Hezbollah Terror Chief Complains About Being Banned in Germany

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TEL AVIV – Hezbollah chief Hassan Nasrallah blasted Germany for outlawing his terror group, saying the European country surrendered to U.S. pressure and aimed to please Israel.

On Thursday, Berlin designated the Lebanese group a “terrorist organization” and raided mosques and houses affiliated with it.

Nasrallah said it was a “political decision that reflects Germany’s submission to America’s will and to pleasing Israel.”

“The decision is part of the Israeli-American war in the area. The only one to stand up to the American hegemony and Israeli occupation is the resistance movement,” he said.

He added that Hezbollah had no presence in Germany.

“When we say we are not active in Germany, we are being 100 percent honest,” Nasrallah said, adding Germany’s actions in storming mosques and private residences were “barbaric.”

He also noted more European countries are likely to follow suit and ban his group even though he claimed it had stopped activities in Europe.

Israel is said to have provided Germany with intelligence on Hezbollah’s activities in Germany prior to its announcement of the new policy.

The policy sees Berlin recognizing all of Hezbollah, and not just its military arm, as a terror organization, marking a departure from its previous position which was in line with the EU.

Hezbollah activities “violate criminal law and the organization opposes the concept of international understanding,” German Interior Minister Horst Seehofer said in a statement.

Germany, like most of Europe, has until now dragged its feet in outlawing both the military and political arms of the Lebanon-based group out of concerns this would harm relations with Beirut.

The U.S., UK, Netherlands and Israel designates the group in its entirety a terror organization.

“Just as it is not possible to distinguish between political and religious members of the organization, it is also not possible to divide the organization into its political, social and military wings,” a 32-page long document from the Germany’s Interior Ministry states.

German police on Thursday morning raided mosques and residences associated with Hezbollah in various locations across the country after the ban was announced.

Even though there is no official branch of Hezbollah in Germany, security officials believe up to 1,050 people are affiliated with the group and the country has been used as both a recruiting and fundraising base, Reuters reported.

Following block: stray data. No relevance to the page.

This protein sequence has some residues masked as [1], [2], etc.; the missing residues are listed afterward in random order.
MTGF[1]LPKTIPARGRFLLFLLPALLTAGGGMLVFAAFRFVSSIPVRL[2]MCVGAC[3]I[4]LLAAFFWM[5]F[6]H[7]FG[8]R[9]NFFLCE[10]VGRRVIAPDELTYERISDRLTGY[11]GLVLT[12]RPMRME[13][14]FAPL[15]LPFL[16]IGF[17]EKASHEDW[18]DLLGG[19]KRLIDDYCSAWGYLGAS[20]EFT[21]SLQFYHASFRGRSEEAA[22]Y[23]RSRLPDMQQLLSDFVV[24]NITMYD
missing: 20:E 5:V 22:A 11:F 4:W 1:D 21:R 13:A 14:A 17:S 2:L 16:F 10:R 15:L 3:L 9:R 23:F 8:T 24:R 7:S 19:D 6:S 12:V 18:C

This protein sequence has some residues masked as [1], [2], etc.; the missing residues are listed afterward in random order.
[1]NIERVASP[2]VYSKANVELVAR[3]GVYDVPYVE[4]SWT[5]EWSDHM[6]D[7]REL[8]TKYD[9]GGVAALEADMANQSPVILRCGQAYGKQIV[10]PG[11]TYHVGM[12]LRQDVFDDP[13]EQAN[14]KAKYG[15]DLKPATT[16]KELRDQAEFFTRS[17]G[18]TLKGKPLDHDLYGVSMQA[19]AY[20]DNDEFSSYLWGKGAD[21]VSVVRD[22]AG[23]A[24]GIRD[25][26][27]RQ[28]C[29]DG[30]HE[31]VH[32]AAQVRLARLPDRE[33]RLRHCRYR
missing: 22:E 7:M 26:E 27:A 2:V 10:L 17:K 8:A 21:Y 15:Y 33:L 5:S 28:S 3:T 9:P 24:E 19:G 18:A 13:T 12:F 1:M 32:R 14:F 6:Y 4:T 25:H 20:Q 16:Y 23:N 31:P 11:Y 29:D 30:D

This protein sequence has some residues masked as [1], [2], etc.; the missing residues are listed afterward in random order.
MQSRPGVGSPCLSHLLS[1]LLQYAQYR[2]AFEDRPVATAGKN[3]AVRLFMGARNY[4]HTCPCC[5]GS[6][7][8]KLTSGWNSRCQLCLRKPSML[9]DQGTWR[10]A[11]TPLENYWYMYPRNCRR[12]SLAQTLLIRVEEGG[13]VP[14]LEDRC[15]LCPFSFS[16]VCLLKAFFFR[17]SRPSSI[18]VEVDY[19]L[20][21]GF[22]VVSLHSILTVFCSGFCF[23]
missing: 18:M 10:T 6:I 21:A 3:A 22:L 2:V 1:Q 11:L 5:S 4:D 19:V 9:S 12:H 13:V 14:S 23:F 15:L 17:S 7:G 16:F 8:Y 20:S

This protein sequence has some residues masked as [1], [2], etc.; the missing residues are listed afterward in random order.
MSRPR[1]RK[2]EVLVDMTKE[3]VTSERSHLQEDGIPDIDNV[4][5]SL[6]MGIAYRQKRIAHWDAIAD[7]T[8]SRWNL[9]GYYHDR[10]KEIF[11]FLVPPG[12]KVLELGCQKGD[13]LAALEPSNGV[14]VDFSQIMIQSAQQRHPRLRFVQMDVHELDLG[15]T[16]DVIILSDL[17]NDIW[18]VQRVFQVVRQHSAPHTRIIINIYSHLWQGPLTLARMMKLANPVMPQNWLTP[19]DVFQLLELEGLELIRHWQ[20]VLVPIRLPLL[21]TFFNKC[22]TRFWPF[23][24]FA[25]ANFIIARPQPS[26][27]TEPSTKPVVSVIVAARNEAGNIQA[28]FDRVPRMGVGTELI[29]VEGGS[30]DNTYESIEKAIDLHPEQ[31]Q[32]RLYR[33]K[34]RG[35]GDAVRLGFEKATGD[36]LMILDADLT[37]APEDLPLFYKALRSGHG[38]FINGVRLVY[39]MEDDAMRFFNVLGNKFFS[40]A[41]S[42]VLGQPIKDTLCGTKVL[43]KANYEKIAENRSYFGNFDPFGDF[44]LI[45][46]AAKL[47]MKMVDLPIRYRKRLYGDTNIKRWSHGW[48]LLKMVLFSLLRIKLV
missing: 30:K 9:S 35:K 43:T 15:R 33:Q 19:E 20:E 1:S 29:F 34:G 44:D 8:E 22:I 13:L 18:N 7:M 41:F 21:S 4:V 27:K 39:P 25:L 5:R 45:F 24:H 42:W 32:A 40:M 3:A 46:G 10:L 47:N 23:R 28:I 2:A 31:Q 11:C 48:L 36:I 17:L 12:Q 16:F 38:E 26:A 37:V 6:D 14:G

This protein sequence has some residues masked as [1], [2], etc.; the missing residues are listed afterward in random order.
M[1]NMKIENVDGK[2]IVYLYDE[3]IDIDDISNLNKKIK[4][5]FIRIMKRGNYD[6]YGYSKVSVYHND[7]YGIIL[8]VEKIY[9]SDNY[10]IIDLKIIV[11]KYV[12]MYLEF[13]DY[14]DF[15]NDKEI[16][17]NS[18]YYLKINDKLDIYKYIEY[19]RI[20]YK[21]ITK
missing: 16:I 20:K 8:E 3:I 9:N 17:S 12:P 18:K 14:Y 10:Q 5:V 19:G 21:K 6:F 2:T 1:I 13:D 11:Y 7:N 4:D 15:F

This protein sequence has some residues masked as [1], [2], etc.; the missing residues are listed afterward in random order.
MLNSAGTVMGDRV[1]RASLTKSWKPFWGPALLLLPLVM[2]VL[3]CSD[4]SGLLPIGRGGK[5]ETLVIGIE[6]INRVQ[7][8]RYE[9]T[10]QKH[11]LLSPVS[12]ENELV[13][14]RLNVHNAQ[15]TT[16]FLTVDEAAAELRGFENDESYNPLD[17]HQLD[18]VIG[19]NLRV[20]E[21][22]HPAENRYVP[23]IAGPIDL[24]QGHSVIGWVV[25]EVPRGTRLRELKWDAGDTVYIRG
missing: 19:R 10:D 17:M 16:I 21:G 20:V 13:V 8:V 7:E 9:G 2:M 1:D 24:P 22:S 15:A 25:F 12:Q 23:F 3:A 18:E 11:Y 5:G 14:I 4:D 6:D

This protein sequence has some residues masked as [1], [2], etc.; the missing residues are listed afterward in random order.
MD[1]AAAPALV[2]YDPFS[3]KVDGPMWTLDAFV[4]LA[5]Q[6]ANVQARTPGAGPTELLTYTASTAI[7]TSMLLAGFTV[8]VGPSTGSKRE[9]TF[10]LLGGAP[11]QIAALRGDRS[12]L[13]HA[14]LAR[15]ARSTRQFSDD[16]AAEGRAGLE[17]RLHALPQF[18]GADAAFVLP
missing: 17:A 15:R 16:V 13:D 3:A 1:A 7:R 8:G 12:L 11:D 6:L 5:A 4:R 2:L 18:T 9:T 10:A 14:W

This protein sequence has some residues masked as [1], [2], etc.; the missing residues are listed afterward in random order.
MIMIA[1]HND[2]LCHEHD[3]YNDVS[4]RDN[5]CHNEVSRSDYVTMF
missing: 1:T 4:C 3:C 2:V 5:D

Hezbollah symbols may not be used publicly in any assembly, print, audio or visual material in Germany, and its assets will be confiscated “to the benefit of the Federal Republic of Germany,” the Interior Ministry’s statement reads.

“Violations of bans on organizations and activities are equally punishable,” the statement continues.

Hezbollah “openly calls for the violent elimination of the State of Israel and questions the right of the State of Israel to exist. The organization is therefore fundamentally against the concept of international understanding, regardless of whether it presents itself as a political, social or military structure.”

German security authorities can “use all available instruments of the rule of law to crack down on terrorist organizations such as Hezbollah and take strict measures against their activities in Germany,” the statement adds.

“The organization is therefore fundamentally against the concept of international understanding, regardless of whether it presents itself as a political, social or military structure,” the German Interior Ministry said.

“Its violent denial of the right to exist of the state of Israel also fundamentally opposes Germany’s national ethos,” a separate Interior Ministry document states.

Israel praised the move.

Foreign Minister Israel Katz said it marked a significant triumph in the “global battle against terror.”

Katz called on the E.U. and other European states to follow suit and declare that “Hezbollah, its military and political arms, is a terrorist organization and must be treated that way.”


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